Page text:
With internal focusing and a consistent set of MTF curves, this stabilised 70-300mm optic has a lot going for it for Nikon users
The lens has internal focusing and an impressive AF action thanks to Nikon’s SWM technology. These advantages immediately put the Nikkor in a different class and should render it quiet enough to leave both nervous wildlife and temperamental golfers unperturbed.
The zoom ring dominates the lens barrel, with a narrow manual focus ring located to the rear. Manual focusing can be applied in AF mode. Beneath the AF mode selector is the second-generation Vibration Reduction switch and below that, slightly recessed to prevent accidental adjustment, is the VR mode slider. All of these, plus a focused-distance window, are located closest to the camera body. Overall balance, even with the lens fully extended, is excellent thanks to the size and position of the zoom ring.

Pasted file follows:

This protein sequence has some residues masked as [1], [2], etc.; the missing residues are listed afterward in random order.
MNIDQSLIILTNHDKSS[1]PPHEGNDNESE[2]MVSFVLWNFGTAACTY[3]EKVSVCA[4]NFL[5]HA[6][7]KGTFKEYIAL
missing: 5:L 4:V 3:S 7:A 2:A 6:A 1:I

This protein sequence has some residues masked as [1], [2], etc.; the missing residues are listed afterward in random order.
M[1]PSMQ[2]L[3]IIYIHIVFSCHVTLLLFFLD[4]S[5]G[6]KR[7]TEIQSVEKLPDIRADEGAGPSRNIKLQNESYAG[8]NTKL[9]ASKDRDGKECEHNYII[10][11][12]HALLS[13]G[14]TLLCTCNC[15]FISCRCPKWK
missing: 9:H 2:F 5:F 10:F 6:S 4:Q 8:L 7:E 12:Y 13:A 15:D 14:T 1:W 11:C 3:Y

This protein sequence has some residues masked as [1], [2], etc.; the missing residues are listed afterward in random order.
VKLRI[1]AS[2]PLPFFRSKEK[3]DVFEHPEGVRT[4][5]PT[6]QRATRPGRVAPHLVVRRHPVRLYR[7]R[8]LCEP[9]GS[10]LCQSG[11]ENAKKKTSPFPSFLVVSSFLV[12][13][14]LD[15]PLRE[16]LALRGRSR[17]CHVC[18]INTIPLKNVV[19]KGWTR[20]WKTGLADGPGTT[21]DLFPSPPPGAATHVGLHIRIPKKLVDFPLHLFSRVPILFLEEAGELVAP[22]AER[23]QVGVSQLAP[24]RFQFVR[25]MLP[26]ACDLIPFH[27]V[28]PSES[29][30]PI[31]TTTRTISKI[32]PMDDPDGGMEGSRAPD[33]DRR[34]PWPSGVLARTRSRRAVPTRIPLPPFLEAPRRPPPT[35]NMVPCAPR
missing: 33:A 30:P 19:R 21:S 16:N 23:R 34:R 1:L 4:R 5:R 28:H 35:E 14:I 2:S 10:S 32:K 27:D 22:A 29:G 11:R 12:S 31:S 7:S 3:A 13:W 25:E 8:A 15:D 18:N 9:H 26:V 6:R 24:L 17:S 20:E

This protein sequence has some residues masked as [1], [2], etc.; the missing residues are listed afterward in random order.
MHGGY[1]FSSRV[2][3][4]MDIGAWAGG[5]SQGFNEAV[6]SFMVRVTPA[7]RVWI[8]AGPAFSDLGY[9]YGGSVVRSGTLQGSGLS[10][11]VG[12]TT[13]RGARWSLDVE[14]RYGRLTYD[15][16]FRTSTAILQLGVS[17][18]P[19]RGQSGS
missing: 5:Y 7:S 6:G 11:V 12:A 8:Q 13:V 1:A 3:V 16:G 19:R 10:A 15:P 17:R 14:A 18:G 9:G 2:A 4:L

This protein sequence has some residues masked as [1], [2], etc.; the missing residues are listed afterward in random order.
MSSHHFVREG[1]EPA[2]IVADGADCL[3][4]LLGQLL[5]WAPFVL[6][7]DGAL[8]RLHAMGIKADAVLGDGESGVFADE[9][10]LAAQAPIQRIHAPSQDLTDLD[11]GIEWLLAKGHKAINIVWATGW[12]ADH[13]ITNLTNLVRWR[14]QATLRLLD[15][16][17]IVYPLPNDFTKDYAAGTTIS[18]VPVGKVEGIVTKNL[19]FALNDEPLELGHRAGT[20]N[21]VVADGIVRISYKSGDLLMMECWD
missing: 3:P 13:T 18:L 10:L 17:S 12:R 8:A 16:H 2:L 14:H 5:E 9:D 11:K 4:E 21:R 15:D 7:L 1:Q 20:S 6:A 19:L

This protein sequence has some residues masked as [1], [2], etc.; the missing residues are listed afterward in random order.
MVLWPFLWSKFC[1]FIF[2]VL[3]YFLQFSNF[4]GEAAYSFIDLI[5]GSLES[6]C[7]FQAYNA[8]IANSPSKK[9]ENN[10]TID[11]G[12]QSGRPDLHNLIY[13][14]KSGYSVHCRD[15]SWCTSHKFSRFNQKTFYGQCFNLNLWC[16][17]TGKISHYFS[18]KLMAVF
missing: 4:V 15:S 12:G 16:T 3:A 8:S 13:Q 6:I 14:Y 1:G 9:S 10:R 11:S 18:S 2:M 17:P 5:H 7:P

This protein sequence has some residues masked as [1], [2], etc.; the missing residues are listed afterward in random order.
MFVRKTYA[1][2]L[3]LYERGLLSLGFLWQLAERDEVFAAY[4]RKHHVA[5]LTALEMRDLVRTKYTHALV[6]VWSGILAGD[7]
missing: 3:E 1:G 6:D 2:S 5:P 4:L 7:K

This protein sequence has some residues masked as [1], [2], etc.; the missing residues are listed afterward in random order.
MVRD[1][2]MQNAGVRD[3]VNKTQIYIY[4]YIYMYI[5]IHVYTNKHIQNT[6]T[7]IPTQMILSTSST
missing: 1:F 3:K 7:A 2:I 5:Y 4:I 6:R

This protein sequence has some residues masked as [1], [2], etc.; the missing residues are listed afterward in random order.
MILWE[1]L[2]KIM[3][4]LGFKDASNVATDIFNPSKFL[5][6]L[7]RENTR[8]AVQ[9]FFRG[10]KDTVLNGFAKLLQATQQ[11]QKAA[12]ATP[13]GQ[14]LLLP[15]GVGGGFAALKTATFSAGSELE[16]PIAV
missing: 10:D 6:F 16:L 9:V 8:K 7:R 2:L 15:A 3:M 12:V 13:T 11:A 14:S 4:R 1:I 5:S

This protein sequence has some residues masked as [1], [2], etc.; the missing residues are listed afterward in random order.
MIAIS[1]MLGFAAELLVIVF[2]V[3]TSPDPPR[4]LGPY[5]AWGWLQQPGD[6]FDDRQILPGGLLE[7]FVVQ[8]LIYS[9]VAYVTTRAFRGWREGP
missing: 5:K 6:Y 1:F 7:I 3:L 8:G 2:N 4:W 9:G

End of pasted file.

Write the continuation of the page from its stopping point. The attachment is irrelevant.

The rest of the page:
Technical testing revealed good consistency but no particular sweet-spot. As is normal for zooms of this type, the 300mm setting produced the weakest MTF results and was also associated with slight colour fringing in high-contrast test-target images (but not in real-life pictures). Sadly, in Nikon’s case the 300mm setting narrowly failed to reach the critical 0.25 cycles-per-pixel level that was the norm for other focal-lengths down to f/16.
This is a well-specified lens that ought to be worth the £400. There is a minor reservation in that the review lens sometimes parked itself at the minimum focusing distance in AF mode and would only move again if you switched off the camera and then reactivated it. This apparent fault may have been caused by careless previous handling (the review sample having arrived unboxed) so our scores for Quality and Performance assume that this is not a design problem. Potential buyers should check their intended purchases for this behaviour before parting with any cash.